Sunday, March 18, 2012

Types of Marine GPS Units

Portable units like the GPS 620 Marine Navigator (above) are extremely versatile

Portable units like the GPS 620 Marine Navigator (above) are extremely versatile


When looking to purchase a GPS unit for your boating activities, it can be a little difficult to decide what kind of device is best for you. With a plethora of sizes, types and features—not to mention prices—it can quickly become overwhelming. So here is a basic overview of the different types of marine GPS units to get you started:

Handheld Unit

Magellan eXplorist 510_Navionics Marine EditionThe smallest of the three main types is the handheld unit. This is sort of similar to the handheld units you would use if you were going hiking or cycling, but with marine charts instead. These units are often a little cheaper, but not quite as versatile and not as good if you are actually driving due to the small screen.


– Small and easy to carry
– Good for using on other boats; when you aren’t steering
– Oftentimes a lower price point
– Battery doesn’t require plugging in anywhere


– Small screens are harder to use to navigate while steering
– Not as versatile; fewer features

Portable Units

640The most versatile of the three types, the portable unit is very similar in appearance to the sorts of devices that you would commonly see in a car. Many have easy-to-use touch-screen interfaces and slightly larger screens for easy reading. They are usually a little too large to comfortably hold, but can be mounted on the dash with a temporary mount. However, portable units in general are more likely to be stolen because of how easy they are to remove.


– Larger display is easier to read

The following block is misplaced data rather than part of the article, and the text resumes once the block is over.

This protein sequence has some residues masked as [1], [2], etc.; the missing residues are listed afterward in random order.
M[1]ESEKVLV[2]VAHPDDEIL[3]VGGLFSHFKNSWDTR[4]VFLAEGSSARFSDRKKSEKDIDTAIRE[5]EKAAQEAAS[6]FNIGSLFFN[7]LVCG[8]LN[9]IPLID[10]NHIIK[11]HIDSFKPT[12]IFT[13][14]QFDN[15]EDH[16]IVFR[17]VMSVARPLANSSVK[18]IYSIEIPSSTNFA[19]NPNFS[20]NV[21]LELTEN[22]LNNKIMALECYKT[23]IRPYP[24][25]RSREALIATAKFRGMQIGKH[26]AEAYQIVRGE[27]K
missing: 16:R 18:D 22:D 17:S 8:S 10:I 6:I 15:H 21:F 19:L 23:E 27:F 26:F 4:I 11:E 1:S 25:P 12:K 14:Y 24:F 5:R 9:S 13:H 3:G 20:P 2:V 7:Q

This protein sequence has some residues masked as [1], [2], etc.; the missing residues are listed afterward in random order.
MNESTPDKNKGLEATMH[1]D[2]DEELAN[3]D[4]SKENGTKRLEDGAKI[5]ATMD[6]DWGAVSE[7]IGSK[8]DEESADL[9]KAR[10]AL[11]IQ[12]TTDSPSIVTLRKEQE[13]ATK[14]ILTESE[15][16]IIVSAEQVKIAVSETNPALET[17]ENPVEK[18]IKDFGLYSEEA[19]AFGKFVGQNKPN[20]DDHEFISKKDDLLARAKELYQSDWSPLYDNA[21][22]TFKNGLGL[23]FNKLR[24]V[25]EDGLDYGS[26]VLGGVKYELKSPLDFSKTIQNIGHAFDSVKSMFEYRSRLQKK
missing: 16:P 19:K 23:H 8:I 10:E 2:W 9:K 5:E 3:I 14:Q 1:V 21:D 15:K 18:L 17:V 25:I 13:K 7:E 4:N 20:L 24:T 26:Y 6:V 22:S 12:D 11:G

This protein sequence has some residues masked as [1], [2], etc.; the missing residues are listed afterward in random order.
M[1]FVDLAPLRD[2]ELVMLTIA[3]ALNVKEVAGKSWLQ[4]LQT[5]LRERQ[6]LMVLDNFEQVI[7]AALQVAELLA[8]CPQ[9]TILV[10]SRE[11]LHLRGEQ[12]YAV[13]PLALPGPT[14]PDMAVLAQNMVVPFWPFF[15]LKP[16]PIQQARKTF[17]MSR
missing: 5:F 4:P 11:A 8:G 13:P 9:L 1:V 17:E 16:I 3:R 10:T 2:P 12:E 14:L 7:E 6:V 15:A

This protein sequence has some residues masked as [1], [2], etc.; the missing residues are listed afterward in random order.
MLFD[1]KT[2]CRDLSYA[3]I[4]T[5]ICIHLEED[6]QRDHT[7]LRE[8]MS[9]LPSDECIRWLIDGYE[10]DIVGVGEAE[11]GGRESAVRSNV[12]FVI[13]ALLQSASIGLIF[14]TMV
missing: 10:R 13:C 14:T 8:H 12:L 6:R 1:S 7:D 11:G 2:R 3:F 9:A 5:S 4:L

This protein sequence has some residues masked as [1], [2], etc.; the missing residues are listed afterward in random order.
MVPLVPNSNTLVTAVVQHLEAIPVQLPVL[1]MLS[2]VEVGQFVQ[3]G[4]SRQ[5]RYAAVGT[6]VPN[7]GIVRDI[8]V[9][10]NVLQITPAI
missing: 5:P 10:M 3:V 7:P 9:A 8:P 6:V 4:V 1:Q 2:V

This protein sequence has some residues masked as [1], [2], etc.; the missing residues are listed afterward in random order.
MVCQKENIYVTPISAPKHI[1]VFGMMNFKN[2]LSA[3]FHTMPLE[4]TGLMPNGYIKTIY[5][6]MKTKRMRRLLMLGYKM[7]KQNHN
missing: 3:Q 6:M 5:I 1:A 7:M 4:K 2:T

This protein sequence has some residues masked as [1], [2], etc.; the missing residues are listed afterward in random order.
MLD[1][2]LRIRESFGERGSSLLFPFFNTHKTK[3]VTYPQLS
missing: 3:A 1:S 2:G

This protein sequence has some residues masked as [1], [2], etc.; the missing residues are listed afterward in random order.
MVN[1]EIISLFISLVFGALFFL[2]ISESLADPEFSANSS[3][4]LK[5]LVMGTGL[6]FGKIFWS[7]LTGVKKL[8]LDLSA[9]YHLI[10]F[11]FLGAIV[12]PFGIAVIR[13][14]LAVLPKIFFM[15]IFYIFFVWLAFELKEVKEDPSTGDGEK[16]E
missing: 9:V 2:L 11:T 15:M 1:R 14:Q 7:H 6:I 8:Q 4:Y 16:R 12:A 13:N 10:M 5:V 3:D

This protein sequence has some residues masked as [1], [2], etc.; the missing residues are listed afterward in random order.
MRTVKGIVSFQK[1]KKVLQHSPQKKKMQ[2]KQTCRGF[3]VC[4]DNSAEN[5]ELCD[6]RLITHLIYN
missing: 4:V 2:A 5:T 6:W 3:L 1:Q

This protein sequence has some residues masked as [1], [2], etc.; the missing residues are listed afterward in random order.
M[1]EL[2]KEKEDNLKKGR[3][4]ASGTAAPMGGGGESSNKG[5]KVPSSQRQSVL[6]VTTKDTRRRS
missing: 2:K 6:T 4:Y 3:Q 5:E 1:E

– Simple touch-screen interface
– Some units can also be used on the road
– Some units offer sonar or other features as well


– Too big to hold comfortably, so requires space to mount

– Risk of theft

Fixed Mount Units

Garmin GPSMAP 741xs reviewThe last kind of marine GPS units are fixed mount units. These units come with a mount and they are not removable once attached. You can get a larger unit (around 7 inches) with a nice touch-screen or a smaller unit with no touch-screen. A lot of these units can be set up as an all-in-one device and sync with your sonar and radar. However, the cost of these additions can be pretty high.


– All-in-one capability
– Easy to see screen
– Touch-screen interface on larger models


– Can be a little pricey with all the gadgets
– Lower-end non-touch-screen interface is awkward


As you can see, all of the marine units have their downsides as well as their awesome features, so it really all depends on what your budget is, how you use your boat and your own personal preferences.

What are some pros and cons to your marine devices?

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